In addition to handmade mini books, she creates old curiosities like hourglasses, collector’s cabinets, celestial instruments, potions, scrolls, wands, and candelabras. Most of her items are one of a kind and sell quickly, so the best way to keep up with new pieces is to subscribe to her mailing list. Her brand is “EV Miniatures,” and you can see more of her work at her website (currently under construction), on Pinterest, or at her Facebook page.
2. Just in case you’re suffering from Downton Abbey withdrawal (and missing Mrs Patmore and Daisy in particular), take a look at these wonderful historic kitchens, all of which are open to the public. I especially like the working kitchen in Wordsworth’s childhood home in Cumbria with its hanging herbs, Queen Victoria’s holiday cottage on the Isle of Wight (built at 3/4 scale to teach children life skills), and the kitchen at Hampton Court Palace, at one time the largest kitchen in England (it would have to be to feed Henry VIII’s court of 600). Love the big fireplaces, work tables and rows of copper pots! Nice places to tour, but I wouldn’t want to actually work in any one of these with their hard-on-the-feet stone floors.
3. From the Cooler than Cool Department especially for Poetry Month: haiku to go. Really! Have you heard of The Haiku Guys & Gals? They’re a group of performance poets based in NYC, LA, DC, the Berkshires, and traveling worldwide. Next time you organize and/or host an event, consider commissioning these talented people to write on-the-spot custom haiku for all your guests. What could be more fun? Hand them a subject, watch them compose a 5-7-5 mini masterpiece on their antique typewriters. That’s what I call a cool party favor!
Read this article by Haiku Guys & Gals co-founder Lisa Markuson, who recently quit her job to become a full-time haikuist! What?! Yes! Talk about taking a leap of faith and following your dreams. Her words about confidence will inspire and hearten you. I also LOVE this wonderful review of the ovenly bakery in NYC (prose + senryu) from The Haiku Guys & Gals blog.
What’s that? You’re craving a haiku right this minute? Click over to the site and request a free haiku. Just provide a subject (as specific as possible), and you will receive a custom haiku in your mailbox within 48 hours. Of course I had to test this out for myself. I submitted “Colin Firth in the Kitchen” as my subject. And look what came back:
he can take an egg and turn it into heaven– hearts, into butter
LOVE! A swoon-worthy senryu! Do they know me, or what? I can tell Colin likes this poem too. Oh yes, I can tell. 🙂
4. Perhaps you have noticed that I am a little more than mad for English pottery. I’ve been collecting for years, most recently Emma Bridgewater pieces — so I was happy to read Emma’s memoir, Toast and Marmalade and Other Stories (Hodder & Stoughton, 2015), which shows how she built her business from the ground up with the help of family and friends, factoring in various life events, hard work, serendipity, and flying by the seat of her pants.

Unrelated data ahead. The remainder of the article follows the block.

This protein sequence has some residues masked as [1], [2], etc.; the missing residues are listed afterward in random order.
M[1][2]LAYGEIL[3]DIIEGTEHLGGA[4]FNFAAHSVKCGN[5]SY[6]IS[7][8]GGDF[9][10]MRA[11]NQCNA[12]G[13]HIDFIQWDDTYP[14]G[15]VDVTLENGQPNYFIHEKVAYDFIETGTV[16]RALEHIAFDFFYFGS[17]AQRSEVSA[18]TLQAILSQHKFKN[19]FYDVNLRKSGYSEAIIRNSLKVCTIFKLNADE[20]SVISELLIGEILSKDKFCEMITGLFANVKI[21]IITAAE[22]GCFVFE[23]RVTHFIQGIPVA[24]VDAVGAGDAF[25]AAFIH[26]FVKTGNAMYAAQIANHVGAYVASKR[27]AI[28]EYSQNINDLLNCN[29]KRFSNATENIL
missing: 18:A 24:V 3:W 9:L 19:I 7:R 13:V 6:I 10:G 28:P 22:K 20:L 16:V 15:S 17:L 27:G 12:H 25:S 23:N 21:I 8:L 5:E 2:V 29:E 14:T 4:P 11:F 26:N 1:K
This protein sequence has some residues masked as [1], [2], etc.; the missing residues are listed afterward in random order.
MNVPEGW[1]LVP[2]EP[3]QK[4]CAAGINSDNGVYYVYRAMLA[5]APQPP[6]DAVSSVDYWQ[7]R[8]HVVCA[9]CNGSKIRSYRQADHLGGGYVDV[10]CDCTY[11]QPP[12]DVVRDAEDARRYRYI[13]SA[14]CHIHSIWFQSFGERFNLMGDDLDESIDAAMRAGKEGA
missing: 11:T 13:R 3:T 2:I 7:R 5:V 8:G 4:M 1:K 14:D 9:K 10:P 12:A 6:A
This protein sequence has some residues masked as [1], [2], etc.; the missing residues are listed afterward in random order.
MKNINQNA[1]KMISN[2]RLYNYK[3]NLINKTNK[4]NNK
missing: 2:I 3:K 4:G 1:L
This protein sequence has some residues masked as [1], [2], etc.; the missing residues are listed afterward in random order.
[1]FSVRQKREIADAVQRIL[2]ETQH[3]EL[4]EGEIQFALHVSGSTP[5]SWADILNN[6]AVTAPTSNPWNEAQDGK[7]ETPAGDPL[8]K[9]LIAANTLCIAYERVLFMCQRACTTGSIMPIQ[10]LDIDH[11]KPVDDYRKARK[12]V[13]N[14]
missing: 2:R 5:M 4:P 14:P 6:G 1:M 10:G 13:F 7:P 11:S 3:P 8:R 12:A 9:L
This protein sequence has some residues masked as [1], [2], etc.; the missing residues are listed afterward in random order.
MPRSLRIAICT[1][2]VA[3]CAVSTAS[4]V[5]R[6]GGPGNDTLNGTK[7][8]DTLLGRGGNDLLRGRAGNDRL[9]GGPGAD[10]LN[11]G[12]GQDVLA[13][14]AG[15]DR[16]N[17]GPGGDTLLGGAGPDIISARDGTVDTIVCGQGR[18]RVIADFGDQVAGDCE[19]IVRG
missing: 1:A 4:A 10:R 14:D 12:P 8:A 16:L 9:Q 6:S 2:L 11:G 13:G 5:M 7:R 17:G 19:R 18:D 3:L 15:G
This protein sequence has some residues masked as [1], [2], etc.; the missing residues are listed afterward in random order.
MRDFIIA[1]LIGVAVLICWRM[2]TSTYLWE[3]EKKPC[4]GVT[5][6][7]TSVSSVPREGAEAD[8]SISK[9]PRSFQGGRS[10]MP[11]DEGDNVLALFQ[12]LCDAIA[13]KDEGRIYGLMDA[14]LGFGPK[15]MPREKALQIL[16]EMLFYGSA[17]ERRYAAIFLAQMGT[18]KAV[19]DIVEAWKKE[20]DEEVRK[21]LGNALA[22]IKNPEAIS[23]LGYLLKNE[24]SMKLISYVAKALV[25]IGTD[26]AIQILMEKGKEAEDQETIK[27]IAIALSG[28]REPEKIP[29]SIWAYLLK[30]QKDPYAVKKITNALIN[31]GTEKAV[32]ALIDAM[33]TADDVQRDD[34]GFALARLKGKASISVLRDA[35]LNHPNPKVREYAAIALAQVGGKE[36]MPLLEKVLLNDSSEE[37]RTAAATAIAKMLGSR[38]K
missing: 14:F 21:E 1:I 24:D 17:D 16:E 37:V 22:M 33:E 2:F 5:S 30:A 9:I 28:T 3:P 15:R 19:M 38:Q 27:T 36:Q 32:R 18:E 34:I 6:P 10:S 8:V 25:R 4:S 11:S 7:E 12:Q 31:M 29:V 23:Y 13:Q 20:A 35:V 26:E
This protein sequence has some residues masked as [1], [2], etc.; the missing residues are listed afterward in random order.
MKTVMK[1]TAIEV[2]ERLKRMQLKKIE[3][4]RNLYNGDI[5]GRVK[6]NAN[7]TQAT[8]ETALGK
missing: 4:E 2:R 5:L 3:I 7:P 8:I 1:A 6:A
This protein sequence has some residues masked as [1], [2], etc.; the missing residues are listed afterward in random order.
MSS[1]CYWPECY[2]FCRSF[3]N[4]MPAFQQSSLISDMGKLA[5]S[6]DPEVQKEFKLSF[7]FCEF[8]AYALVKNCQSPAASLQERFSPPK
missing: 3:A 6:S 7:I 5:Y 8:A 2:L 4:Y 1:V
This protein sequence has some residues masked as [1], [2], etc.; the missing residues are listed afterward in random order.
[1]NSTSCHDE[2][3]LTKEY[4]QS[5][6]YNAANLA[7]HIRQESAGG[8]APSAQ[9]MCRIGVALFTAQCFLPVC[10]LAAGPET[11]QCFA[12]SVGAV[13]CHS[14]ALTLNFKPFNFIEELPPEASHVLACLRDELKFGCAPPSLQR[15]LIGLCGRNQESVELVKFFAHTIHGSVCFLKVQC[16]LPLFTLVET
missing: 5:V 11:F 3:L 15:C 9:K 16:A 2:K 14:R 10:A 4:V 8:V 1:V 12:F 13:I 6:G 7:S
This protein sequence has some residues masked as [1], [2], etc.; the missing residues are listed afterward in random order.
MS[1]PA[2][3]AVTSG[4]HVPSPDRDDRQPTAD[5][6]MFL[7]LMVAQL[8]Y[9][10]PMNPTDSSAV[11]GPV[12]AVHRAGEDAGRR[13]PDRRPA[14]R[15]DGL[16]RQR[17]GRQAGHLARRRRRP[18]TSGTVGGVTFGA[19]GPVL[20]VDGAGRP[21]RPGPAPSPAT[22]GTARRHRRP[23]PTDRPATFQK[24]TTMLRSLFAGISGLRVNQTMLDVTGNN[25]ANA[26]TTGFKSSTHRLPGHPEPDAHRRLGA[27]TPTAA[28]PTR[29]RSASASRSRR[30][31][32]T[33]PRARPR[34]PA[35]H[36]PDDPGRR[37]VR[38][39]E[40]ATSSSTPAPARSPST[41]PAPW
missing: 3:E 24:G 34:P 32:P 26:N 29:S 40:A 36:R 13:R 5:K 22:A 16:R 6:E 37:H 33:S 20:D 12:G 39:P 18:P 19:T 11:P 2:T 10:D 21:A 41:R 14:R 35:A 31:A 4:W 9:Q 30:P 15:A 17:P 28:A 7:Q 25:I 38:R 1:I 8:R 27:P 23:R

I think part of what draws collectors like me to Bridgewater pottery is that it feels personal. Usually when you buy dishes or other home goods, they’re made by a big faceless company and you have no idea who designed the styles and patterns. But Emma is a real person, married to another talented artist, Matthew Rice, and they seem to live an idyllic life in the English countryside, so you feel like you’re buying into that fantasy when you buy the dishes.
Anyway, I loved the memoir and can’t wait to read Emma’s new book Pattern (& the Secrets of Lasting Design), which comes out at the end of May. It features the stories and inspirations behind her iconic designs, the research and collaborations that went into the creative process. This sounds like essential reading for Bridgewater collectors and design students, or anyone who might enjoy the human story behind a familiar piece of crockery. Years after many of the big pottery factories in Stoke-on-Trent closed, Bridgewater continues to thrive, and unlike some manufacturers who’ve transferred production to Asia, Bridgewater still makes all their pieces on-site. I like seeing that coveted “Made in England” backstamp. 🙂 You can read more about Emma here.
5.Korean food lovers! Found this piece about Korean small plates/side dishes, or “banchan” as they are called, interesting. I’ve eaten many of them, but learned about quite a few new ones. Blistered Shishito Peppers, Dried Squid and Gochujang, Daikon and Garlic Pickles, anyone? It certainly proves that when it comes to Korean cuisine, variety is the spice of life. Take a look if you’re curious about the names and ingredients of these palate pleasers beyond the usual varieties of kimchi and muchim.
6.New picture book alert: happy to report that Hawaii-born author Frances Kakugawa has published the fourth book in her popular Wordsworth the Poet series! The new one is called Wordsworth, It’s In Your Pocket(Watermark Publishing, 2016):